The fir trees have moved
Trees show a record of the great Kanto earthquake of 1923 in Japan.
Two minutes before noon on the morning of September 1, 1923, the Great Kanto earthquake occurred with a magnitude of 7.9 in the northern part of Mizukuma in Sagmi Prefecture, Japan. Fires broke out immediately following the earthquake, causing great damage in Tokyo and in Kanagawa. Deaths totaled 99,331 persons, with 43,476 missing; 128,266 houses partially destroyed, and 447,128 houses were destroyed by fire. Large earth movements occurred and there were innumerable landslides. Along the Kanto coastline, waves came crashing into the harbors; at Misaki the height of the waves was six meters, and 8.1 meters at Sunozaki. At Tokyo the amplitude of the vibrations renged from 14 to 20 centimeters and at Odawara they were estimated to have reached 80 centimeters.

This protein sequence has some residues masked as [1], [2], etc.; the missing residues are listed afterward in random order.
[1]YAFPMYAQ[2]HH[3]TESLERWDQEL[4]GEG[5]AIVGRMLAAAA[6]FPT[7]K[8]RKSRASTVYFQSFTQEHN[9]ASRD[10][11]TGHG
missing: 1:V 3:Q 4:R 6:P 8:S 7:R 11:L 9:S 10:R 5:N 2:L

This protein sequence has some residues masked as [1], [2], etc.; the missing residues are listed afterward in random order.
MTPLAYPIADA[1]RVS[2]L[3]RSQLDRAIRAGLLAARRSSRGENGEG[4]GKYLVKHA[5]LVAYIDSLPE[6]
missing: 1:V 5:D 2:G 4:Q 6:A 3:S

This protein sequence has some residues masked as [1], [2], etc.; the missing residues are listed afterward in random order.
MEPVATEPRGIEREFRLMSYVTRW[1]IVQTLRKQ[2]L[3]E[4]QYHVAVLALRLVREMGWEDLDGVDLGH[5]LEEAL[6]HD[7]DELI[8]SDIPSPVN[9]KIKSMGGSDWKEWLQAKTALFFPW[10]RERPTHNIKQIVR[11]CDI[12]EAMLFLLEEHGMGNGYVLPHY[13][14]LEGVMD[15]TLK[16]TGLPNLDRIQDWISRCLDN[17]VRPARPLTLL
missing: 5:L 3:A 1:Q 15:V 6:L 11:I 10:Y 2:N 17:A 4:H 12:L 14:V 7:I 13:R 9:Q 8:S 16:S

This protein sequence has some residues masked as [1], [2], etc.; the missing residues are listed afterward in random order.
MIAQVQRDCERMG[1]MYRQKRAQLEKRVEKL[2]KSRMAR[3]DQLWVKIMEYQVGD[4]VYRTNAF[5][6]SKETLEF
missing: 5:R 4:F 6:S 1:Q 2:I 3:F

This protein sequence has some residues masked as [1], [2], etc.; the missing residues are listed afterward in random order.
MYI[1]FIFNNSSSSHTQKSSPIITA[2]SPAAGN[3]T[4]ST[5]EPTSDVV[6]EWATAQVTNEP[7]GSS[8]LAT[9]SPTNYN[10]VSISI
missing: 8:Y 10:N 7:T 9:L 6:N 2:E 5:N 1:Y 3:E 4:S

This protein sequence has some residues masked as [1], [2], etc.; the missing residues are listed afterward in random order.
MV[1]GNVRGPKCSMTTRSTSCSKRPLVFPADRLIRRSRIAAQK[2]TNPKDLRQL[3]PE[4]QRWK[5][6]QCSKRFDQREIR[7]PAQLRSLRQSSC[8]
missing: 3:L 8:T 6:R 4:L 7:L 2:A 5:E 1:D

|Publication Subtype||Journal Article|
|Title||The fir trees have moved|
|Series title||Earthquakes & Volcanoes (USGS)|
|Publisher||U.S Geological Survey|
|Publisher location||Reston, VA|
|Online Only (Y/N)||N|
|Additional Online Files (Y/N)||N|
|Google Analytic Metrics||Metrics page|